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This story was first published on 15 and 22 November, 2010. We are re-presenting it this week as part of our resistance special.

Content warning:

I'm sixteen when George and I figure out the aliens will pay to watch us fight. We're leaning against milk crates in the alley behind the library and he's giving me shit about losing my waitressing job. To shut him up I bring my fist back in slow motion and plow my knuckles into the side of his mouth. He does an exaggerated, drawn-out reaction, flapping his lips out and staggering into the cinderblock. Then at the last moment he spins, catches me around my waist and pulls me in to him. My foot snags the milk crates and the stack comes clattering down.

A group of aliens are leaving the library—a family, maybe, if families are something they have. They catch sight of us—smell us, sense us, whatever—and drift over to the mouth of the alley. I feel George tense as the aliens say, What are you doing? What does this mean?

His face is drawing tight with irritation when I reach back and tickle him. My fingers dig into the softness between his ribs hard enough—maybe—to leave bruises. We topple to the pavement. He lands on top of me. His elbow jams my boob. Or, as my mom would say, the place where my boob ought to be.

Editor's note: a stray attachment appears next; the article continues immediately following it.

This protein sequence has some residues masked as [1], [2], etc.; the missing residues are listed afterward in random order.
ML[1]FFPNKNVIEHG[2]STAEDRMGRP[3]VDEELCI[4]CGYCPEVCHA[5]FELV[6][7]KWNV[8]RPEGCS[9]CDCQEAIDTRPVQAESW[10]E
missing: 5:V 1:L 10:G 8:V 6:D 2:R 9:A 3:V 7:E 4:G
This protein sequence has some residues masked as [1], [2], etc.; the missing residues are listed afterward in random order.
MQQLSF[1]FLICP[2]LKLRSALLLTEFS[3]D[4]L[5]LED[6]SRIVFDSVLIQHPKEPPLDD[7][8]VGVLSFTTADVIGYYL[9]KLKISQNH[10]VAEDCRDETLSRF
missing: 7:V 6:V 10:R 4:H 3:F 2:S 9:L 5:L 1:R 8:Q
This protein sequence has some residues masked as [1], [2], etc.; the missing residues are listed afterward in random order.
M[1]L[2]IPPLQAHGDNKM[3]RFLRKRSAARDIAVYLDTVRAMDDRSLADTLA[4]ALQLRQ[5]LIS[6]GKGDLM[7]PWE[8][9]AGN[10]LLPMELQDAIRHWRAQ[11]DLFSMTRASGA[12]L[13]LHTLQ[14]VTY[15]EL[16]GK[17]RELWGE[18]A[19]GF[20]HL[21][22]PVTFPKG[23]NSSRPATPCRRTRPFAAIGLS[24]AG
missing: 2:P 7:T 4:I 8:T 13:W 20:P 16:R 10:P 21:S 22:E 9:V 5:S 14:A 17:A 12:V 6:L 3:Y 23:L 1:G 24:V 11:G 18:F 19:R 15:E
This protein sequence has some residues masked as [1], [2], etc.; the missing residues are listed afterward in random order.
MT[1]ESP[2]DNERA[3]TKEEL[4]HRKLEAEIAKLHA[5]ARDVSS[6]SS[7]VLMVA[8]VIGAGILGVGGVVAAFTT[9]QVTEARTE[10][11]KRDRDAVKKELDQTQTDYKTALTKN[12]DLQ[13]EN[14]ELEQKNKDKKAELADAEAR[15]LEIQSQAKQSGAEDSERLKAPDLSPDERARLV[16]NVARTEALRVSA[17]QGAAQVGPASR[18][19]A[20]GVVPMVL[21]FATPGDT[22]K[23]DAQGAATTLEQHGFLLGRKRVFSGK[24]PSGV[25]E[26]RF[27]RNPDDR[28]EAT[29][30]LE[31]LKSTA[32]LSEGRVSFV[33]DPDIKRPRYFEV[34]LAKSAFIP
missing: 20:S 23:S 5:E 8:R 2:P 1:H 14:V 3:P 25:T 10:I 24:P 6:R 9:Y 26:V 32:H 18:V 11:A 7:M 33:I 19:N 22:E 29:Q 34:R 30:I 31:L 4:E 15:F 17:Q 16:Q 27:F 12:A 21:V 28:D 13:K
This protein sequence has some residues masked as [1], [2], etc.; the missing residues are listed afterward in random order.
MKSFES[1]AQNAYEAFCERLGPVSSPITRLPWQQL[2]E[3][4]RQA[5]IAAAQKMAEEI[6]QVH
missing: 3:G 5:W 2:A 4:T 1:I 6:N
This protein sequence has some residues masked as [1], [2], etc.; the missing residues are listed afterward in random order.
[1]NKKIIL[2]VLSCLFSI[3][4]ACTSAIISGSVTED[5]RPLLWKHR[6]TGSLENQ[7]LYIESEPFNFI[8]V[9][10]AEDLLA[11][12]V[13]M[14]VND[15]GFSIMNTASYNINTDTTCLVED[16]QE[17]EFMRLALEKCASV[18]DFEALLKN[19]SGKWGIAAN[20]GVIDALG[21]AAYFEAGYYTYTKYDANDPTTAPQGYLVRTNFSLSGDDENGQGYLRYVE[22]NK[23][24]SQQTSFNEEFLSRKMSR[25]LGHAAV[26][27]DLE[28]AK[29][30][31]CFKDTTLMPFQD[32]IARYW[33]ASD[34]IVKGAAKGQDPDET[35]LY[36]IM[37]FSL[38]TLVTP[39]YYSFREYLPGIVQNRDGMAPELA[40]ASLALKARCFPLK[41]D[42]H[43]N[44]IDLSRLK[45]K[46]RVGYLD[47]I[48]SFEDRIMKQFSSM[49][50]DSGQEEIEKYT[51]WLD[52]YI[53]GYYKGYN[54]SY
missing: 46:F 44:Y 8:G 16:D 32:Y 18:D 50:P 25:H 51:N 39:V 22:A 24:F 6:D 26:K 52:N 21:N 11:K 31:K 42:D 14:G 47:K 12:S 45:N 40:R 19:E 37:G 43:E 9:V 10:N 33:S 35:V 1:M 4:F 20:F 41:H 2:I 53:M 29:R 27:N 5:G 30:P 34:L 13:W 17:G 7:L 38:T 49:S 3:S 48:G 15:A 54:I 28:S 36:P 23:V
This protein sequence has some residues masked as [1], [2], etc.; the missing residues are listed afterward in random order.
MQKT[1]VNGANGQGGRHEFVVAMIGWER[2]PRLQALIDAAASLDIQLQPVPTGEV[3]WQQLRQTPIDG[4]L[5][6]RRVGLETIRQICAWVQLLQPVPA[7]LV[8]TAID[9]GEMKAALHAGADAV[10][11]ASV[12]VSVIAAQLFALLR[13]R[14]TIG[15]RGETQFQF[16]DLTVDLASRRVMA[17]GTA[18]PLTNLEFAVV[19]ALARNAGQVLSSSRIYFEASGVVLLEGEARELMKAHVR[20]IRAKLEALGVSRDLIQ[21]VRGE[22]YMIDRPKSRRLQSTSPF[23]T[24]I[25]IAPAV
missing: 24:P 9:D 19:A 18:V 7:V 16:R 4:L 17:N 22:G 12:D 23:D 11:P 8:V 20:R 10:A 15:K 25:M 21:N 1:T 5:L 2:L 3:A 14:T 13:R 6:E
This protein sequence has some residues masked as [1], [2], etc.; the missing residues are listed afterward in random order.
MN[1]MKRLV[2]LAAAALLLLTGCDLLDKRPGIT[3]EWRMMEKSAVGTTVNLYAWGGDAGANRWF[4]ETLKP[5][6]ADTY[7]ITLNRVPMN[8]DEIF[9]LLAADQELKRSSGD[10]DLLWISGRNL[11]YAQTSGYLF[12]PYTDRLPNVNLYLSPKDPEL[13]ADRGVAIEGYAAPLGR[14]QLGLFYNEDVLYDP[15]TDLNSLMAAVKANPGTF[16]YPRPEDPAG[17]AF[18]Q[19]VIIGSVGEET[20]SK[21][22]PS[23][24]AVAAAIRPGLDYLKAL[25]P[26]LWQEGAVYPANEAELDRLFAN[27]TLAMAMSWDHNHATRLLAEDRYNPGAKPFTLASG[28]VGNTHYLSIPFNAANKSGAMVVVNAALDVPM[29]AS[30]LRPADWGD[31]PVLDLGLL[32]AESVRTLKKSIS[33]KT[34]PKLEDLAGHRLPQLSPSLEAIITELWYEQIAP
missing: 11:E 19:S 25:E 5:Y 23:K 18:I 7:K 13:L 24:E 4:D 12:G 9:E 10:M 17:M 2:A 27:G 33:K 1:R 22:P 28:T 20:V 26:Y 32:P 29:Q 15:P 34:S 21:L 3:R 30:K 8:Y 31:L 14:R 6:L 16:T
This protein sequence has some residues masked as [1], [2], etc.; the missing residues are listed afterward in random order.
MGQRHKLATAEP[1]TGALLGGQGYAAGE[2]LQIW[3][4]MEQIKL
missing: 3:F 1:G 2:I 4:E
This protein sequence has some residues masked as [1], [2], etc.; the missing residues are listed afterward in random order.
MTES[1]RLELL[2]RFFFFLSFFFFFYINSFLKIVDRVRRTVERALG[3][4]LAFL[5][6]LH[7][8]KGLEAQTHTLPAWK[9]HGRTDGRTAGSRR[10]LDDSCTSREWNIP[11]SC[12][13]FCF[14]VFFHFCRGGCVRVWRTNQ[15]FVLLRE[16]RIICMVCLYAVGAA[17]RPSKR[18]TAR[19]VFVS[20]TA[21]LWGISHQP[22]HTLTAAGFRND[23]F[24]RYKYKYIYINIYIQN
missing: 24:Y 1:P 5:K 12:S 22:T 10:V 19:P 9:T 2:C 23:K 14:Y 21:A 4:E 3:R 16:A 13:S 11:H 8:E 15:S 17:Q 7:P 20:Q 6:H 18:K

"Shit, ow."

"So says the weaker sex."

"I hate you."

His whisper hums against my neck. "I know."

I flip out of his grasp and my knee drags along pavement, leaving a stain of capillary blood on the faded asphalt and the tufts of grass that break through.

How thrilling, the aliens murmur. How visceral.

A moment later George lies on his stomach. His feet kick feebly, like a turtle. "Mercy, fair lady!"

Sitting on his back, I inspect my nails. Each capped with a rind of black grime. Sweat, his and mine, soaks through my Stray Cat Diner polo.


When I let him up, he picks his messenger cap off the pavement. Dusts it off. Drops his card in, and waves it toward the cluster of aliens. "Donations? Donations! Show your appreciation, whatever manner you feel is right."

Giggling, the aliens reach in and touch his card. Credit rushes into his account.

Even after they've paid him, they linger. They are fascinated by the way he grips the brim of his cap, the way I press my finger into the scrape on my knee and hiss as the sting flares and fades. George and I stand very still. Usually aliens don't leave unless you've really done nothing for a minute or two. They hate missing anything.

When they've gone, George flips them the bird. He checks the balance on his card and looks up at me, his mouth spreading into a grin. His eyes are hard and bright with opportunity. "We're rich."